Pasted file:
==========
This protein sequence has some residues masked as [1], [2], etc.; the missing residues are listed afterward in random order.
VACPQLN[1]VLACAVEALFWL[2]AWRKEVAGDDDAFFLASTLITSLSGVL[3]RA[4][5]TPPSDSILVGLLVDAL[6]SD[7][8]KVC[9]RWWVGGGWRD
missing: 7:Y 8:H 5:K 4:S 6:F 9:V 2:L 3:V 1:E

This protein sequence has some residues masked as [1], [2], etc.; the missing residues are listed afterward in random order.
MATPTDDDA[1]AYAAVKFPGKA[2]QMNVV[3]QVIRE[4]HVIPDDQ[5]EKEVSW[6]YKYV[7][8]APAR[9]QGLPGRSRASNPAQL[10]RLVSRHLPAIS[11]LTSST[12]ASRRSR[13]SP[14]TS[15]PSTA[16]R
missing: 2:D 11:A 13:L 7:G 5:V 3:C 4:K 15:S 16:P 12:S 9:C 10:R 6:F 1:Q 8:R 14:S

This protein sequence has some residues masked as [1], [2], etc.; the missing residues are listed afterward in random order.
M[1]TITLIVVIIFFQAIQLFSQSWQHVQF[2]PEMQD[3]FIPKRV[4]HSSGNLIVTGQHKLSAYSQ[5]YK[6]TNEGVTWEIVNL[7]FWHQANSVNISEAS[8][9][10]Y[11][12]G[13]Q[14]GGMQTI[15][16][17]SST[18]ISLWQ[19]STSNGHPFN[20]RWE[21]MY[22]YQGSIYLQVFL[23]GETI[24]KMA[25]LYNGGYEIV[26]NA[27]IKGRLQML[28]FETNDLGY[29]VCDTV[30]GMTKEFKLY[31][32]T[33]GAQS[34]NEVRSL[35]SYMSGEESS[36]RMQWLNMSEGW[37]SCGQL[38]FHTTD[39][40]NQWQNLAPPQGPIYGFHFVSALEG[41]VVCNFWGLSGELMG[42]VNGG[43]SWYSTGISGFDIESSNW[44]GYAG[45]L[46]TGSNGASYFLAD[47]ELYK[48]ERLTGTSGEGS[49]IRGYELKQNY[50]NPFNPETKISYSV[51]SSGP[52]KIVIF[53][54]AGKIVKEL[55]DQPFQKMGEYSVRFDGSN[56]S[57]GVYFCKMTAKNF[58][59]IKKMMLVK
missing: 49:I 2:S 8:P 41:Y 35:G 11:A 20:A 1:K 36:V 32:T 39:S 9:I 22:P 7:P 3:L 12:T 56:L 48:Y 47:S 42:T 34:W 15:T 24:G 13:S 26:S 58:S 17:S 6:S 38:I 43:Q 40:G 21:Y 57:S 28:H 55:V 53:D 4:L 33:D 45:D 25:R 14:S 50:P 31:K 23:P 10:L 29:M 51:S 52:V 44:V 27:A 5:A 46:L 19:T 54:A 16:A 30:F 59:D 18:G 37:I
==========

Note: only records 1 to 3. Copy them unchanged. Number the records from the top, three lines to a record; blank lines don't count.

This protein sequence has some residues masked as [1], [2], etc.; the missing residues are listed afterward in random order.
VACPQLN[1]VLACAVEALFWL[2]AWRKEVAGDDDAFFLASTLITSLSGVL[3]RA[4][5]TPPSDSILVGLLVDAL[6]SD[7][8]KVC[9]RWWVGGGWRD
missing: 7:Y 8:H 5:K 4:S 6:F 9:V 2:L 3:V 1:E

This protein sequence has some residues masked as [1], [2], etc.; the missing residues are listed afterward in random order.
MATPTDDDA[1]AYAAVKFPGKA[2]QMNVV[3]QVIRE[4]HVIPDDQ[5]EKEVSW[6]YKYV[7][8]APAR[9]QGLPGRSRASNPAQL[10]RLVSRHLPAIS[11]LTSST[12]ASRRSR[13]SP[14]TS[15]PSTA[16]R
missing: 2:D 11:A 13:L 7:G 5:V 3:C 4:K 15:S 16:P 12:S 9:C 10:R 6:F 1:Q 8:R 14:S

This protein sequence has some residues masked as [1], [2], etc.; the missing residues are listed afterward in random order.
M[1]TITLIVVIIFFQAIQLFSQSWQHVQF[2]PEMQD[3]FIPKRV[4]HSSGNLIVTGQHKLSAYSQ[5]YK[6]TNEGVTWEIVNL[7]FWHQANSVNISEAS[8][9][10]Y[11][12]G[13]Q[14]GGMQTI[15][16][17]SST[18]ISLWQ[19]STSNGHPFN[20]RWE[21]MY[22]YQGSIYLQVFL[23]GETI[24]KMA[25]LYNGGYEIV[26]NA[27]IKGRLQML[28]FETNDLGY[29]VCDTV[30]GMTKEFKLY[31][32]T[33]GAQS[34]NEVRSL[35]SYMSGEESS[36]RMQWLNMSEGW[37]SCGQL[38]FHTTD[39][40]NQWQNLAPPQGPIYGFHFVSALEG[41]VVCNFWGLSGELMG[42]VNGG[43]SWYSTGISGFDIESSNW[44]GYAG[45]L[46]TGSNGASYFLAD[47]ELYK[48]ERLTGTSGEGS[49]IRGYELKQNY[50]NPFNPETKISYSV[51]SSGP[52]KIVIF[53][54]AGKIVKEL[55]DQPFQKMGEYSVRFDGSN[56]S[57]GVYFCKMTAKNF[58][59]IKKMMLVK
missing: 49:I 2:S 8:P 41:Y 35:G 11:A 20:A 1:K 36:V 32:T 39:S 9:I 22:P 7:P 3:L 12:T 56:L 48:Y 47:S 42:T 34:W 15:T 24:G 13:S 26:S 58:S 17:S 6:S 38:I 43:Q 40:G 21:Y 57:S 28:H 55:V 53:D 4:L 33:D 45:D 25:R 14:S 50:P 31:K 23:P 10:L 29:M 51:S 52:V 44:V 27:A 5:A 46:L 19:T 54:A 16:A 30:F 59:D 18:G 37:I